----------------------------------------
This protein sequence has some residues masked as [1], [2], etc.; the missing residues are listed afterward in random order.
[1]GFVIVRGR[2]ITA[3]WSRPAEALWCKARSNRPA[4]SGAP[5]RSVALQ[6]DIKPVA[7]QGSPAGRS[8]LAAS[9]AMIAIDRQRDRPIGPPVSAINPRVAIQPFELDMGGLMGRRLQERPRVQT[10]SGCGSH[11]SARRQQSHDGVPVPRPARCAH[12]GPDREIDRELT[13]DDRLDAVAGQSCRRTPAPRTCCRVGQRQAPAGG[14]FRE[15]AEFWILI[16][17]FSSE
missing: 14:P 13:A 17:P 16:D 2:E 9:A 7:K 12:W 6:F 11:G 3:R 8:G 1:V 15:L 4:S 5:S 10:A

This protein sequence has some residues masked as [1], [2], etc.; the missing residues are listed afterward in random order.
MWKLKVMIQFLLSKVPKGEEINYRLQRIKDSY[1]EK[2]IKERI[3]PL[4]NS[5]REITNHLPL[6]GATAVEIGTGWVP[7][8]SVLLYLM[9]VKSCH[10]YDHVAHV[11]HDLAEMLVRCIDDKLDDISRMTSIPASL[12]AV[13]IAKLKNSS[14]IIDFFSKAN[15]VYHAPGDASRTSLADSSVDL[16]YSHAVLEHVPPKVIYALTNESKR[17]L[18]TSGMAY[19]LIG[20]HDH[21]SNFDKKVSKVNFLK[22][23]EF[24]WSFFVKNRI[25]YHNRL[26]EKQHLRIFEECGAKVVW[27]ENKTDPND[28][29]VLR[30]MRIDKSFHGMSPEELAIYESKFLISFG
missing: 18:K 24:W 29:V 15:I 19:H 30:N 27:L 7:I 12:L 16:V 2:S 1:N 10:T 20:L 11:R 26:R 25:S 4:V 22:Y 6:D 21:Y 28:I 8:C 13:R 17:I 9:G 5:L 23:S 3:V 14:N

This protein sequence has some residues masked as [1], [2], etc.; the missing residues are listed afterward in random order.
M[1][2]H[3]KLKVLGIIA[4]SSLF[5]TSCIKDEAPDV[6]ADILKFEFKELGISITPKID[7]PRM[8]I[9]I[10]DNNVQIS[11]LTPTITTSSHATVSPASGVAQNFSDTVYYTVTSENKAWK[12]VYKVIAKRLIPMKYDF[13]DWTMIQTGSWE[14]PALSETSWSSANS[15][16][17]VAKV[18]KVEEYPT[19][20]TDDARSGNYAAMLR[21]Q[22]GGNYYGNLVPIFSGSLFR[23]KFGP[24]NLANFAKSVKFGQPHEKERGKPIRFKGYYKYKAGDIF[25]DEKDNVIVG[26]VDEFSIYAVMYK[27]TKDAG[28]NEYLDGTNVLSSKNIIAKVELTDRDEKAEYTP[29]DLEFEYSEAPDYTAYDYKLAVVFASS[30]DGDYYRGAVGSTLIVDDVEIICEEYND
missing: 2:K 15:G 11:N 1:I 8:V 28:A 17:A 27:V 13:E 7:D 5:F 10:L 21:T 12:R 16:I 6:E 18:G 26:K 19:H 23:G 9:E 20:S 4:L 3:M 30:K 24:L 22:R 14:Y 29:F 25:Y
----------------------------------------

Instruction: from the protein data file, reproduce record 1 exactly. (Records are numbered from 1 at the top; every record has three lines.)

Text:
This protein sequence has some residues masked as [1], [2], etc.; the missing residues are listed afterward in random order.
[1]GFVIVRGR[2]ITA[3]WSRPAEALWCKARSNRPA[4]SGAP[5]RSVALQ[6]DIKPVA[7]QGSPAGRS[8]LAAS[9]AMIAIDRQRDRPIGPPVSAINPRVAIQPFELDMGGLMGRRLQERPRVQT[10]SGCGSH[11]SARRQQSHDGVPVPRPARCAH[12]GPDREIDRELT[13]DDRLDAVAGQSCRRTPAPRTCCRVGQRQAPAGG[14]FRE[15]AEFWILI[16][17]FSSE
missing: 14:P 13:A 17:P 16:D 2:E 9:A 7:K 12:W 6:F 11:G 3:R 8:G 1:V 15:L 4:S 5:S 10:A